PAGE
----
Sharon Yoder sat quietly in a classroom thousands of miles from her home and prepared to do the thing she loved most: teach. It had been a long journey to this classroom in Uganda, also known as the “pearl of Africa.” The nation, located in East Africa, is one of the world’s poorest countries, and higher education opportunities in the region have subsequently suffered. After a 10-hour flight to Europe, Yoder had boarded another 8-hour flight to the capital city of Kampala, Uganda. She was there as part of Teach and Tour Sojourners (TATs), a teacher exchange program for all educators that aims to provide “unprivileged rural and urban kids of the world, such as those in sub-Sahara Africa … the tutorage of the world’s best teachers from Europe, North America, and other parts of the world at no cost to them.”
“There have been about 128 teachers from around the world who have been brought to Stawa University in Uganda for this program,” said Yoder, who teaches courses like Building Brain Power, The Philosophy of Love, Critical Thinking, Speaking With Confidence, and Creative Writing. “The classes were taught in an old three-story hotel that had been rented by the TATs program. The first floor consisted of registration rooms and classrooms, the second floor had some computer labs and the third floor was primarily classroom space.”
As the students piled into her classroom Yoder noted how well dressed they all were. “These students come from all over the world, not just from Uganda,” says Yoder. “We had students from Rwanda, Japan, some couldn’t speak English very well.” As she started teaching the class on Critical Thinking she saw the students” eyes light up; some were jotting down notes while others raised their hands for questions.
“The thing I learned the most is just how hungry these students are to learn. Most of them were majoring in Education or Small Business. You could just tell they really wanted to be there.”
Driving around the country, Yoder was touched to see some children playing soccer with a couple of empty soda bottles. “The children just stole my heart,” said Yoder, who decided to buy them two soccer balls one for the girls and one for the boys. “Most of them lived in mud huts, and they really don’t have much. When we bought them those soccer balls they were so excited.”
Yoder took in the sights and sounds of this new land. No matter how tough the Ugandan people had it, they were always full of smiles. “And they had the most beautiful white teeth!” recalls Yoder. “The women were very fashionable. They wore these beautiful dresses with such great patterns.”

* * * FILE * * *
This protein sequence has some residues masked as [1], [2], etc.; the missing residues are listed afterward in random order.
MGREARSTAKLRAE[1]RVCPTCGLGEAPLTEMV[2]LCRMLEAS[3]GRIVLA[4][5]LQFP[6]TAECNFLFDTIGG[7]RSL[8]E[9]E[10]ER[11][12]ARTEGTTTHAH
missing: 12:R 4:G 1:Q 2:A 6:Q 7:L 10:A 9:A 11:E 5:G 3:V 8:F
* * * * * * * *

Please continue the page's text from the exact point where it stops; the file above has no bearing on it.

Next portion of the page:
On some of her free days Yoder had the chance to go on safari and see the Ugandan wildlife and expansive savanna.
“We went to see chimpanzees in the rainforest. It was a muddy trek, and I almost fell a few times, but thanks to my wonderful tour guides, we finally made it,” remembers Yoder. “The guides carried rifles as the chimpanzees can be quite dangerous. But it was so amazing to see them right in front of you like that.”
Yoder went to the see source of the Nile in Jinja, Uganda. She shopped in the local markets and saw all kinds of animals in their natural habitat including baboons, zebra, elephants, gazelles, and giraffe. Quickly she got used to the Ugandan way of life, eating Ugandan food, learning a few words and phrases, and understanding the hardships that many of them faced.
Back at Stawa University, administrators were falling in love with Sharon Yoder. “I talked to them about weekend courses, something that they had never thought of before,” said Yoder. “I showed them how Wilmington University was offering weekend courses known as modular courses” and the administrators were so impressed that they have now started offering their own weekend courses.” The administration at Stawa University asked Yoder if she would be Chancellor of their university, and she agreed. “I stay in contact with them and send little nuggets of information when I can,” says Yoder. “From here on I will travel back there every year to check on their progress. I would recommend the TATs program to anyone I know. It was a great experience and Uganda is a wonderful country!” WU